My computer is running very slow, so I opened up the task manager expecting to see excessive cpu or memory usage. Nothing. So I closed all applications other than task manager. Still slow. Then I opened up the resource monitor, and found the cpu being used almost to the max! What could cause such a discrepancy? Another words, why does taskmgr show barely any cpu usage, while the resource monitor shows that the cpu is overloaded?

EDIT: Others have pointed out that I incorrectly identified the blue line in the resource monitor as cpu usage. Thank you for that, but I still don't know what to do about my slow computer.

Task Manager

Resource Monitor

  • 2
    Where did you see overloaded CPU on resource monitor screenshot? – user364455 Oct 11 '16 at 21:39
  • Look at the blue line in the top graph: CPU_Total. Plus, the computer is unbearably slow. I have like 12 cores, 24 logical processors, 16 GB RAM, and it takes me 10 seconds to click on something in windows explorer. Doesn't make sense. This is the only trace of bottleneck I've found. As you can see, task manager was useless. – user3685285 Oct 11 '16 at 21:42
  • 1
    The blue line = % of max. processor frequency, not CPU usage (that's the green). See the link for more info. – Ƭᴇcʜιᴇ007 Oct 11 '16 at 21:46
  • 2
    This could be a simple case of performance being limited due to a balanced power setting. Try going to Control Panel, Power Options, and make sure the "High Performance" powerplan is selected. If this is the case, the improvement should be immediately. – LPChip Oct 11 '16 at 21:51
  • what is slow in detail? – magicandre1981 Oct 12 '16 at 7:24

It could be your I/O subsystem, but if you aren't doing anything, this should not be causing the slow downs you've described. Sounds more like you have some background process that are not playing nice. I've fixed more than my share of friends and family computers displaying these symptoms and here is what I do...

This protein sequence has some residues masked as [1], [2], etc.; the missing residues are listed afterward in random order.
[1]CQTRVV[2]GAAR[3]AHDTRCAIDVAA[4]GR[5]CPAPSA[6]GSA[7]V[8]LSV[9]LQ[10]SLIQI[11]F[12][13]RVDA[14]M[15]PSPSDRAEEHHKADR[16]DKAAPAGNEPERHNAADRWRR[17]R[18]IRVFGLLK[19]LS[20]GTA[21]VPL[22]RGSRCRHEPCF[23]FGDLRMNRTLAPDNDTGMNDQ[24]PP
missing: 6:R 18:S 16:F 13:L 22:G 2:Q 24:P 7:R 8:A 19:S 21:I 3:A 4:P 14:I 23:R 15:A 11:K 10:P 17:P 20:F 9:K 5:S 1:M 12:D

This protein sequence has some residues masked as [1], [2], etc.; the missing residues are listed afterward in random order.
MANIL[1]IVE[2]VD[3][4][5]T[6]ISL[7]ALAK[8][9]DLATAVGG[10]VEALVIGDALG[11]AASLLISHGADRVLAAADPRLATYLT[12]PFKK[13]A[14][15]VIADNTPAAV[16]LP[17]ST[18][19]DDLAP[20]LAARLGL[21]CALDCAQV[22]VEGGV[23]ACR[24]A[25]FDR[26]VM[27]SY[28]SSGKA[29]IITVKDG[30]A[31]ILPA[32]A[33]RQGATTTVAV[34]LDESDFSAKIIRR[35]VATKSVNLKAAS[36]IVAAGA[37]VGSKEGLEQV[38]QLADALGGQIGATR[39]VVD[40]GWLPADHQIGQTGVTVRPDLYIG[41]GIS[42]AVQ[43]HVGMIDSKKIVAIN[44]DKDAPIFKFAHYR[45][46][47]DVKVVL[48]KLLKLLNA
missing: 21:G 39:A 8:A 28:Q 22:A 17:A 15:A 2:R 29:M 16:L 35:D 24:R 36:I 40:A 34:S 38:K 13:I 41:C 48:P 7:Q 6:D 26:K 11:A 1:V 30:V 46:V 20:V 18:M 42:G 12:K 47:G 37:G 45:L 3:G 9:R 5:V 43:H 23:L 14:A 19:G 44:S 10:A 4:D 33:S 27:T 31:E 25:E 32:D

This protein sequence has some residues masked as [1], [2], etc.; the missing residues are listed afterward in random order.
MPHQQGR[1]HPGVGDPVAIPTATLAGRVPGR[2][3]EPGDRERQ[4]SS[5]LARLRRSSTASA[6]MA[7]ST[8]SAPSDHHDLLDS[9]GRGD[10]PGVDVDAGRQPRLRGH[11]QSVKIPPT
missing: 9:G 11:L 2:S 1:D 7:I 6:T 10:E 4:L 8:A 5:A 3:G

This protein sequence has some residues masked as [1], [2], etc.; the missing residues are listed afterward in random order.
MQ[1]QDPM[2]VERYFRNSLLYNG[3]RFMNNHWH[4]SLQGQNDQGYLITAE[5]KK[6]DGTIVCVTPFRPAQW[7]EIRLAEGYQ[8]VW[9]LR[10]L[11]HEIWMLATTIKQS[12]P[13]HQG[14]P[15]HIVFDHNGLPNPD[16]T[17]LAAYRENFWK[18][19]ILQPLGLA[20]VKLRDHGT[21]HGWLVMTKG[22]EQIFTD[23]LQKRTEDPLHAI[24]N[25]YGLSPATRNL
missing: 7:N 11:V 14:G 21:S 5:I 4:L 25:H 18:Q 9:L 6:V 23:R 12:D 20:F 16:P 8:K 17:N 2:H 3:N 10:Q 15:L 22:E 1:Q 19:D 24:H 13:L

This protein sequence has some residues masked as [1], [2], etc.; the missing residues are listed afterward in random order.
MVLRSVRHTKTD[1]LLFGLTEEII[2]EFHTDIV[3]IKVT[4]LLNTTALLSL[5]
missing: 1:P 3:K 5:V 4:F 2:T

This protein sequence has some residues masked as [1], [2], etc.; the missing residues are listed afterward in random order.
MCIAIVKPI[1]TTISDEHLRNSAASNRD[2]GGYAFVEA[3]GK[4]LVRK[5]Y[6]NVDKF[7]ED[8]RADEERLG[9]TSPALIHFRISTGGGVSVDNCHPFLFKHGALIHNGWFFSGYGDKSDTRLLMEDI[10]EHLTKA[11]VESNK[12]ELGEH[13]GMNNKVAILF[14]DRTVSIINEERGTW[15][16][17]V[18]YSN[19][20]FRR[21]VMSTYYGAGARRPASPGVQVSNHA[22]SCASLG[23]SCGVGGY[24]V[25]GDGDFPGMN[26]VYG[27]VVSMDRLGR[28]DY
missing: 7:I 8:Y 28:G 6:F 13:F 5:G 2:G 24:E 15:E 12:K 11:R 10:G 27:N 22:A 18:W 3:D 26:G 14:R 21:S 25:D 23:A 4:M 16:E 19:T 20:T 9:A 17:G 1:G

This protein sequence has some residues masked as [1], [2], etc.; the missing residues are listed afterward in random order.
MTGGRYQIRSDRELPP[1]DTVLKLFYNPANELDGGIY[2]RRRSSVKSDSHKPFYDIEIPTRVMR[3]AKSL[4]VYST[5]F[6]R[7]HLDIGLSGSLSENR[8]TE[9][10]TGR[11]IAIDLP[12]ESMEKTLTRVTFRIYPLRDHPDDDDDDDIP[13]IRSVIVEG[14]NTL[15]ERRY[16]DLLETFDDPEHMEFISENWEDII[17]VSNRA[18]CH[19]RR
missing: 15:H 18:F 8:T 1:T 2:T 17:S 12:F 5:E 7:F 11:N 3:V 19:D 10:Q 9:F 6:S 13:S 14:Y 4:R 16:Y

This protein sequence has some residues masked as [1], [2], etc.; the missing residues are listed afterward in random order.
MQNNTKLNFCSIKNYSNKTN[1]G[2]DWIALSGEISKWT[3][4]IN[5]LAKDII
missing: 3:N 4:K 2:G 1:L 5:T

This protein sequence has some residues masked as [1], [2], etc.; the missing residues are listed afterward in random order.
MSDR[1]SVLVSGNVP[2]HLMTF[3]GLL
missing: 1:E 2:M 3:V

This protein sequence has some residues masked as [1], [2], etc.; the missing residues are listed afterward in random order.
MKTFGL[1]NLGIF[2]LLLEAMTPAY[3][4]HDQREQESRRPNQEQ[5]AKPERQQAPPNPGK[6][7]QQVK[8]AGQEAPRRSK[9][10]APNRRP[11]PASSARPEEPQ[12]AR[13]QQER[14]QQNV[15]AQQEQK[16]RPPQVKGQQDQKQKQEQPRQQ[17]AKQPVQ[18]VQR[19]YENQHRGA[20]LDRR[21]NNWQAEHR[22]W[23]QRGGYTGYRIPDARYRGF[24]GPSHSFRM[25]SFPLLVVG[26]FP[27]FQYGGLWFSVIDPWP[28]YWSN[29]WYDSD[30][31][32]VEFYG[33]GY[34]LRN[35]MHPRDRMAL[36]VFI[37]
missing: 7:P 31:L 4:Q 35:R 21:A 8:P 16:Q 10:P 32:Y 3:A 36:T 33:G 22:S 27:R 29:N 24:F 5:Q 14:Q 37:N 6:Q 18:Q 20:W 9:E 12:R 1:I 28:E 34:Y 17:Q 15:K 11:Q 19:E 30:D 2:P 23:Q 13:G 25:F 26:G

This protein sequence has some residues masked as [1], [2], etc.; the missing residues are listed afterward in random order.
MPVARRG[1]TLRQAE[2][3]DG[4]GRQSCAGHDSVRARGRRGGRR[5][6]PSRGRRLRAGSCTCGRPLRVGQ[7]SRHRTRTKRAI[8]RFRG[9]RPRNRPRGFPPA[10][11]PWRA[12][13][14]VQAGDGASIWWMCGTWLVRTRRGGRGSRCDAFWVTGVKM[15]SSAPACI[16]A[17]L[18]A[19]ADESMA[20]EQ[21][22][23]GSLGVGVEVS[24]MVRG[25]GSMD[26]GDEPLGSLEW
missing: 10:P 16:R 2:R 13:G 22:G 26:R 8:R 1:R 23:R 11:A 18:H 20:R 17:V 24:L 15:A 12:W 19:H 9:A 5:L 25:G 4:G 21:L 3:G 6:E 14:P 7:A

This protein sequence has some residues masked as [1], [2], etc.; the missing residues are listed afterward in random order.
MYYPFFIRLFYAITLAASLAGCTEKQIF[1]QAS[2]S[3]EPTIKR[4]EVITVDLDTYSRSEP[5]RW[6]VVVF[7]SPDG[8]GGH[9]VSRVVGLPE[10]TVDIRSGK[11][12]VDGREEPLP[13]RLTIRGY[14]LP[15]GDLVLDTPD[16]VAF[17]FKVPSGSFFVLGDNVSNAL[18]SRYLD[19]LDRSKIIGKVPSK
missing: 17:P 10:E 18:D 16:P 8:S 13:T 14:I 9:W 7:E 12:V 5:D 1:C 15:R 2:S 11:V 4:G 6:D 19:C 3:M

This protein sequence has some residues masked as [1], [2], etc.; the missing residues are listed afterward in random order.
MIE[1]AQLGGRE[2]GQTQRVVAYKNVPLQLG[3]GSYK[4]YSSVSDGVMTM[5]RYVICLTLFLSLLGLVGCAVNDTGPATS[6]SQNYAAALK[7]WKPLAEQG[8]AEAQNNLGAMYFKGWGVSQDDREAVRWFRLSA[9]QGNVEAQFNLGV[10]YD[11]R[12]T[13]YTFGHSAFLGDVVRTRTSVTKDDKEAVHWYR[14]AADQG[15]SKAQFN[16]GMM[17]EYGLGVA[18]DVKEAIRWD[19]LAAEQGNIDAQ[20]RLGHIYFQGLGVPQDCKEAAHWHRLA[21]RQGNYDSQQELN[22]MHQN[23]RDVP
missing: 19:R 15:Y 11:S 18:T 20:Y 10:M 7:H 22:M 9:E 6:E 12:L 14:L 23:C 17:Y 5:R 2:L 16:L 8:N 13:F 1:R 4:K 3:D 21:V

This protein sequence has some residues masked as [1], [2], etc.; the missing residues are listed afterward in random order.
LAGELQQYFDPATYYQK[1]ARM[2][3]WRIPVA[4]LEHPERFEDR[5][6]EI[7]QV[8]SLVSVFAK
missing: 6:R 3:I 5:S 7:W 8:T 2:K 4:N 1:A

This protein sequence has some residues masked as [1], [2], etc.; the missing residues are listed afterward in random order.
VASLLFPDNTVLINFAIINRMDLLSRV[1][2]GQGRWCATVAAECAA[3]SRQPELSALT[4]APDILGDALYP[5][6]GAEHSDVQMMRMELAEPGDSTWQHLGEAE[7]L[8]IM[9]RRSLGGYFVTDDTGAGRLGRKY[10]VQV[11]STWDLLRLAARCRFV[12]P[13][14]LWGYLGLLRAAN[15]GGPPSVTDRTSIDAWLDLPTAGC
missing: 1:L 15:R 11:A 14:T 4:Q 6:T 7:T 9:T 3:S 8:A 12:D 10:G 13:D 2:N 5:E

1. Disable everything in Startup that is non-critical and then re-enable them one at a time if you really need it to fire at Startup.
  2. Update your AV program and definitions
  3. Download HiJackThis and Malwarebytes, free edition
  4. Install Malwarebytes
  5. Boot into safe mode
  6. Run AV - full scan - fix anything that is found
  7. Run Malwarebytes for adware/malware - fix anything that is found that you don't recognize. Sometimes, these programs identify legitimate processes that can be ignored.
  8. Boot into normal mode and run HiJackThis . You can send the log to the HiJackThis community or try to analyze and repair anything you see.
  9. Download CCleaner and cleanup temporary items and the registry

At this point you can reboot again and then start poking around. My bet is that your scans will uncover some things you didn't know you were running. You should see a noticeable difference after doing all of this.

  • do you want to say hijackthis or hackthis ? – Rahul Apr 28 '20 at 4:01
  • could you please provide a link to download HackThis – Rahul Apr 28 '20 at 4:01
  • Update; supposed to be HiJackThis – Steve Mangiameli Apr 28 '20 at 13:58

I would take a close look at Steve's recommendation for Step #1. Windows is particularly sensitive to orphaned I/O destinations, such as Internet sites that are not responding. They never show up in the metrics unless you become a wizard at analyzing process queues.

Just eye-balling your Resource Monitor, I find it interesting that you may have two anti-virus programs running: McAfee and Cylance. Looks like you have a Time and Temp programming running in the background? Lots of loose ends. Removing all those processes from start up may help considerably to narrow in on the cause, particularly if you have McAfee and Cylance running at the same time.

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